The growing uneasiness about liquidity fears is affecting the Non-Banking Financial Companies (NBFCs) space, bringing back painful memories. As NBFCs grapple with commercial paper maturity worth over Rs 1 lakh crore in November with big chunks slated to start from Monday onwards, the current crisis-like scenario is being compared to parallels in past cycles that occurred in 2009 and 2013.
The Indian government and Reserve Bank of India (RBI) are taking swift measures to shore up liquidity and ease crunch fears. But, in this confusion, all NBFCs irrespective of their balance sheet strength and businesses are being painted with the same brush. What started due to default on debt obligations by a single entity is now being given the unfair perception of an 'industry-wide' problem, pushing up markets-based borrowing costs and affecting liquidity strength for everyone in the system. It is important for stakeholders to separate the wheat from the chaff.
After the multiple defaults by a single entity, the confidence in the NBFC sector has arguably waned. But, the Indian financial system today accepts NBFCs, or as some prefer to call it 'shadow banks', as an integral part, particularly for the small-scale and retail sectors, debt-starved and unbanked communities. Today, NBFCs have created their unique identity through an in-depth understanding of the needs of their customer segments and securing last-mile delivery of products and services.
NBFCs are no longer an ad-hoc addition to a bank-controlled lending ecosystem. In fact, NBFCs have seen a much higher percentage of system credit growth over the past few years. In all types of crises, there is a tendency to over-react. After all, even logical beings are driven by emotions. Emotions may run amok, but facts do not change. Today, the NBFC sector as a whole is a key driver of lending, and is playing a critical role in nation building and financial inclusion. Any slowdown in this space would hurt macro growth and possibly discretionary consumption.
We strongly believe that the seasonal liquidity squeeze should not be allowed to become a systemic event. Of course, steps are being taken in the right earnest. Over the past few weeks, to ease the liquidity pressure, we have seen quite a few measures being announced by the authorities. The NHB raised the refinancing limit from Rs 24,000 crore to Rs 30,000 crore. Some leading banks have also stepped up their buy-out portfolio target by 2-3 times. On Friday, the RBI allowed banks to provide partial credit enhancement to bonds issued by some systemically important non-deposit taking NBFCs. The central bank has already given certain incentives to banks to allow the flow of funds to NBFCs.
NBFCs in recent years have increased the share of credit to the retail, micro, and small enterprises. It is important to realize and acknowledge that the fundamental issue in the liquidity crunch period remains the skewed underlying dynamics of some NBFCs' borrowing plans. The rising exposure to short-term liabilities in a bid to protect margins in an environment of rising interest rates has hurt. We must understand that certain entities may have done excesses when it comes to the asset"liability management (ALM). Agreed, this has caused instability. But it is also pertinent to note that NBFCs are in a cyclical business. Business and funding strategies would be linked to those cyclical realities, instead of being in silos. Margins are bound to be cyclical, in sync with the movement in the interest rate cycle. Beyond what has been done, additional measures may be required, particularly as banks have also turned risk-averse and significantly cut exposure to NBFCs. Hence, the liquidity-enhancing measures may need to be extended to mutual funds as and when required.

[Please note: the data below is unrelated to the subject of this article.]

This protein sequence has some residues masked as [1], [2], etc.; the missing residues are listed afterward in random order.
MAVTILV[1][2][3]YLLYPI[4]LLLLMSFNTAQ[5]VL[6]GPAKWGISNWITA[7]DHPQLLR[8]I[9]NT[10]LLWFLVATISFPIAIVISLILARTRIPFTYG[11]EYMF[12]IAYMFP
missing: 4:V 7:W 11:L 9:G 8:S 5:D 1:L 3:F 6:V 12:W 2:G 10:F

We must not forget that NBFCs with a strong track record, strong parentage and strong pricing power will always stand tall. Within NBFCs, well-run entities with healthier balance sheets, prudent risk management, and limited earnings vulnerability will be better positioned to deal with any eventuality. So, it would be wrong to think that all NBFCs will face huge troubles in the days ahead. It is a test of character and business model. Furthermore, the regulations governing the NBFCs must evolve as newer business models (of the NBFCs) are formed.
Companies focusing on SME business and professional loans should be looked at separately from the mortgage-backed loans (loan against property), housing finance sector or infrastructure finance companies. NBFCs that have so far not taken undue risks and managed a tight ship will always remain less risk-prone. During such a trying time, it is crucial that well-run NBFCs be given their due, just as it is important to identify the bad apples.
(The writer is founder & MD, NeoGrowth Credit Pvt. Ltd.)